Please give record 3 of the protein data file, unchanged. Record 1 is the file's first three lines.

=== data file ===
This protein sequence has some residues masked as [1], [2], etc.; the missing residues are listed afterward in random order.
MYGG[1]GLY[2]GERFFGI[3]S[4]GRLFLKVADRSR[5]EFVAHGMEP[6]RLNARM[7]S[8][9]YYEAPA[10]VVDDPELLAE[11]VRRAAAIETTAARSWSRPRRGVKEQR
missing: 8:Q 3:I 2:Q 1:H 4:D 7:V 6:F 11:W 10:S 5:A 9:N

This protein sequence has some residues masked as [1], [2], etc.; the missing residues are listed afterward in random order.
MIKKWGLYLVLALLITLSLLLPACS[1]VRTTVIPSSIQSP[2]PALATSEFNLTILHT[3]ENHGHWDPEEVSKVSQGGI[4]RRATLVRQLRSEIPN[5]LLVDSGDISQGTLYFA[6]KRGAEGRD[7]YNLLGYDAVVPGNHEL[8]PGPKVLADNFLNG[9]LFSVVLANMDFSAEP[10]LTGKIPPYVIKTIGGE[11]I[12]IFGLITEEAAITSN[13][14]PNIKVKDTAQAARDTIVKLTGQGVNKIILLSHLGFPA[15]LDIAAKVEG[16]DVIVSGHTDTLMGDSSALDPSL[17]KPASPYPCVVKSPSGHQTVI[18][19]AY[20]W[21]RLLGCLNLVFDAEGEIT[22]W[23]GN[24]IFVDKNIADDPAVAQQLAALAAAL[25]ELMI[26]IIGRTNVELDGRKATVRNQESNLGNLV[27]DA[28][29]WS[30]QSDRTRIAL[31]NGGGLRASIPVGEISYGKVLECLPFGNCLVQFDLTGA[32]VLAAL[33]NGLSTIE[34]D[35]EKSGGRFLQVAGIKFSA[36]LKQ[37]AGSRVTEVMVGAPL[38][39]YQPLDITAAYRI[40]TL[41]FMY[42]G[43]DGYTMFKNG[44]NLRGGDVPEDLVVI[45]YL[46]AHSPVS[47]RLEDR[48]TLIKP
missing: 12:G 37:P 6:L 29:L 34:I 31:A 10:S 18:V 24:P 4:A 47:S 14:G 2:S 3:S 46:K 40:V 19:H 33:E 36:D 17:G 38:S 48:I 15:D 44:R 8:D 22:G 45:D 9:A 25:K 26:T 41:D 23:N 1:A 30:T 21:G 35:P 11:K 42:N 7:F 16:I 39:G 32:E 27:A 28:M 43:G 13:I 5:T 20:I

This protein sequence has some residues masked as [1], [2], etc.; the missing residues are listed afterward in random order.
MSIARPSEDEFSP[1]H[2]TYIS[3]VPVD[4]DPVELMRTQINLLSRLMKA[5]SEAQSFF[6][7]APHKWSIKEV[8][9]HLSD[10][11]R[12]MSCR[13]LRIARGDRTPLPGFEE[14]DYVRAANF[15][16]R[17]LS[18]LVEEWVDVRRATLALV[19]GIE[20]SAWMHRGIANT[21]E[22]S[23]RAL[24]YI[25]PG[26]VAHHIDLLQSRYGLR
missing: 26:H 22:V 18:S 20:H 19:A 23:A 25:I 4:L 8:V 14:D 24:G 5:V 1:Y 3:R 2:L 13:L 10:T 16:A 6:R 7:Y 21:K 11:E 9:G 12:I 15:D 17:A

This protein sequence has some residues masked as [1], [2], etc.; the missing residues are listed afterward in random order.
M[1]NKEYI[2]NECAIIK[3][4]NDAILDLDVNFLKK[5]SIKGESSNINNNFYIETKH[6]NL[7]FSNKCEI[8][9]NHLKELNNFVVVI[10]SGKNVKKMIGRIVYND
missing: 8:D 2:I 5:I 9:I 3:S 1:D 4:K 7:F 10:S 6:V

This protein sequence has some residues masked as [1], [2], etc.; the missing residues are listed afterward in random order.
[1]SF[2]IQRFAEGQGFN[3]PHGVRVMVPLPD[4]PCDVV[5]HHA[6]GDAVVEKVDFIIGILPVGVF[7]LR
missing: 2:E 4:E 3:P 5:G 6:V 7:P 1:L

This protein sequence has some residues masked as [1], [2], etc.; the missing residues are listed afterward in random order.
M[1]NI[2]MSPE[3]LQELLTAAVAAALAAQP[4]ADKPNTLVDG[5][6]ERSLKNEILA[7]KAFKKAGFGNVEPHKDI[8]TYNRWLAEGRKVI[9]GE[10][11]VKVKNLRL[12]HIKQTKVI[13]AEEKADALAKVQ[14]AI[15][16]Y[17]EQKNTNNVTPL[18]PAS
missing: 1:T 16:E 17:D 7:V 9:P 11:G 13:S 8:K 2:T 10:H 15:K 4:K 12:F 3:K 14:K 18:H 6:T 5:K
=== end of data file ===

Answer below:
This protein sequence has some residues masked as [1], [2], etc.; the missing residues are listed afterward in random order.
MSIARPSEDEFSP[1]H[2]TYIS[3]VPVD[4]DPVELMRTQINLLSRLMKA[5]SEAQSFF[6][7]APHKWSIKEV[8][9]HLSD[10][11]R[12]MSCR[13]LRIARGDRTPLPGFEE[14]DYVRAANF[15][16]R[17]LS[18]LVEEWVDVRRATLALV[19]GIE[20]SAWMHRGIANT[21]E[22]S[23]RAL[24]YI[25]PG[26]VAHHIDLLQSRYGLR
missing: 26:H 22:V 18:S 20:H 19:A 23:A 25:I 4:L 8:V 14:D 24:G 5:V 1:Y 3:R 2:L 13:L 10:T 16:A 6:R 7:Y 21:K 11:E 9:G 12:I 15:D 17:A